Two of his favorite tools are cafeteria tables and coffee machines. In one case, simply increasing the size of table from four people to 12 and instituting company-wide lunch hours led to individual productivity increases as high as 25%, thanks to better communication within teams and larger social networks. In another engagement, Humanyze helped Cubist Pharmaceuticals (since acquired by Merck) increase sales by 20 percent, or $200 million. Badge data revealed when Cubist’s sales force increased their interactions with coworkers on other teams by 10%, their sales also grew by 10%. To increase mingling among teams, the company replaced many small coffee stations with several larger ones, imperceptibly seeding the encounters it hoped to see.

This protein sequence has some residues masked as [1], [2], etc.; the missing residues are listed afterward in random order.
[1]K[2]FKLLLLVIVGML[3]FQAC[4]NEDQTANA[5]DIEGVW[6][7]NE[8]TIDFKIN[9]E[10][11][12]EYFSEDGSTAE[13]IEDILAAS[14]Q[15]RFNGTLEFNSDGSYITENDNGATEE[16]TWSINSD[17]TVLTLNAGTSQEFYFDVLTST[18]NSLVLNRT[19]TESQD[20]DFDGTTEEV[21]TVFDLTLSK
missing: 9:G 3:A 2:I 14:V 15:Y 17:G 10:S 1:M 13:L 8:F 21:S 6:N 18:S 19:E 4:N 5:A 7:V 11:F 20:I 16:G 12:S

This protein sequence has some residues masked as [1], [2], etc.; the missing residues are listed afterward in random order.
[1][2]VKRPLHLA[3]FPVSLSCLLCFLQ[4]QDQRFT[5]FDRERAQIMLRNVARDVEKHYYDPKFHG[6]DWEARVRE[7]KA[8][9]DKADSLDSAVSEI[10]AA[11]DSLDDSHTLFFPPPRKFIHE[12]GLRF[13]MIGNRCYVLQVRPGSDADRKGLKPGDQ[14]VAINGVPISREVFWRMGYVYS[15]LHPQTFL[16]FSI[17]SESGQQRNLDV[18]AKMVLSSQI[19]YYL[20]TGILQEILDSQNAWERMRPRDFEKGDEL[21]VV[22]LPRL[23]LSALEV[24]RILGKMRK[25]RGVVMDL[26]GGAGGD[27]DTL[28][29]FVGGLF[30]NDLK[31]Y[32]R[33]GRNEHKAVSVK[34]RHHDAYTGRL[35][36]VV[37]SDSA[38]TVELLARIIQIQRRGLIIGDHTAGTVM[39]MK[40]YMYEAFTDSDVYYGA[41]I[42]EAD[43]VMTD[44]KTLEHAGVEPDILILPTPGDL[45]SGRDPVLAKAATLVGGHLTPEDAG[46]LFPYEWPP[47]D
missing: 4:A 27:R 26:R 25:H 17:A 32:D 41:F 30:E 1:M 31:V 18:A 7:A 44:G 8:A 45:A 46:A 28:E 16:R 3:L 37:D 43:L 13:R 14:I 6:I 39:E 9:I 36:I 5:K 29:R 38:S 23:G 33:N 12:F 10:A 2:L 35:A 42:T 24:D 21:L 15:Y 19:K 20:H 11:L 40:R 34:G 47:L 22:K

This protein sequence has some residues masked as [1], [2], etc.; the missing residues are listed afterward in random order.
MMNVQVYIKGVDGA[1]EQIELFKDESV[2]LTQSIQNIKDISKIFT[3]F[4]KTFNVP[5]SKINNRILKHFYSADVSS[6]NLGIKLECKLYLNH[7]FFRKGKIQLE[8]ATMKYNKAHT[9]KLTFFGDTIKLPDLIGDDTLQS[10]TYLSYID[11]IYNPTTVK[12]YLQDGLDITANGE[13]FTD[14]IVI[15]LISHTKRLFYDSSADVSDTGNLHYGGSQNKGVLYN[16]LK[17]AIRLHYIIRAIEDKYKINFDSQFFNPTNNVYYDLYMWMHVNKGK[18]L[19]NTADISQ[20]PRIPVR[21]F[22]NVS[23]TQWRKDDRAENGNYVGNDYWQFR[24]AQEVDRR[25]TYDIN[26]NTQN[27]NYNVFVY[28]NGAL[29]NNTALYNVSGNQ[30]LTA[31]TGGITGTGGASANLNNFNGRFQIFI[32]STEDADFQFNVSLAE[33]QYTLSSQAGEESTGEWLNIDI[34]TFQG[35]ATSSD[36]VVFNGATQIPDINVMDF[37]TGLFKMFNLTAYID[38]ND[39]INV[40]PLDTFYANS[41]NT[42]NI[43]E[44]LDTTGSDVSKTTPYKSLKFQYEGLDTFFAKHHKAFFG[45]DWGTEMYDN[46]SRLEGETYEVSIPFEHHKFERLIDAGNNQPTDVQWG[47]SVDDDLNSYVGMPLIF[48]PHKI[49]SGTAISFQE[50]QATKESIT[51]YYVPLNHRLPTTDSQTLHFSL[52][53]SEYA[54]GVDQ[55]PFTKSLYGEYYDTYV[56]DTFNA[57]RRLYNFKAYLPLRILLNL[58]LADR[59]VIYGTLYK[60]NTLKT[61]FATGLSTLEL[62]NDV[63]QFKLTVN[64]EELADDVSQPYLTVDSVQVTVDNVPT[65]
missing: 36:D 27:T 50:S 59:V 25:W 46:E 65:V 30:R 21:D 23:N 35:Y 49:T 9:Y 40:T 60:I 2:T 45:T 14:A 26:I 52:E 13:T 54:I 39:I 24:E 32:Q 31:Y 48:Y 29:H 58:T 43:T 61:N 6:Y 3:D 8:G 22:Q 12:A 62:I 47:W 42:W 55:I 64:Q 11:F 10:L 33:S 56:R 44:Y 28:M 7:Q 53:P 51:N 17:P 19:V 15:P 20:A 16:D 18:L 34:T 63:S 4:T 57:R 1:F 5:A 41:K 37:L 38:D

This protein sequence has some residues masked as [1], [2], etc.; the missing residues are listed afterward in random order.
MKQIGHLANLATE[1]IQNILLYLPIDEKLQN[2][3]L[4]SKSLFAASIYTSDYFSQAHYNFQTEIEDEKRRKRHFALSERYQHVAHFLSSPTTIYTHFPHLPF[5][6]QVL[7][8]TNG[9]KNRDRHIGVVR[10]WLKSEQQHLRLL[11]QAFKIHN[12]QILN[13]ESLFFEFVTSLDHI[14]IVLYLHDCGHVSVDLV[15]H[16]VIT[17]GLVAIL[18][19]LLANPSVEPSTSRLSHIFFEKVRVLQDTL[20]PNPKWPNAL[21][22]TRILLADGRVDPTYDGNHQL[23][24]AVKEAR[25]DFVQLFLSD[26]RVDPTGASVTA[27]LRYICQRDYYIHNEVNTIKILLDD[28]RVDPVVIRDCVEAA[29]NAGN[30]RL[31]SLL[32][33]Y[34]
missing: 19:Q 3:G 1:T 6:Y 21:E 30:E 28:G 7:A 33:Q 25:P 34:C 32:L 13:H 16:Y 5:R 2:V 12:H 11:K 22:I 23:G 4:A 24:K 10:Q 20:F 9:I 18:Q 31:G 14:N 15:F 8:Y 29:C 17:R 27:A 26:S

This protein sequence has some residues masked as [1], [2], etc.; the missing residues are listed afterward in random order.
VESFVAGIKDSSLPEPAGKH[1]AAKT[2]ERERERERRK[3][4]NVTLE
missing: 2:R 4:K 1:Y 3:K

What separates Humanyze’s work from just-so stories about office layouts or policies that make workers more productive is linking behaviors with the underlying metrics. Sometimes more coffee machines are necessary, and sometimes they aren’t; it all depends on your objectives. In one instance of best intentions gone astray, Waber’s team was asked to analyze the new open plan office of an unnamed furniture manufacturer. The company had switched cubicles to unassigned seating in hopes of goosing collaboration across teams. It worked, sort of. Interactions increased 17%, but workers’ movement levels also dropped by an average of 14%, indicating that few were standing up and walking around. With teams now scattered around headquarters, this meant that communication between team members had actually crashed by 45%, taking productivity and revenue along with it.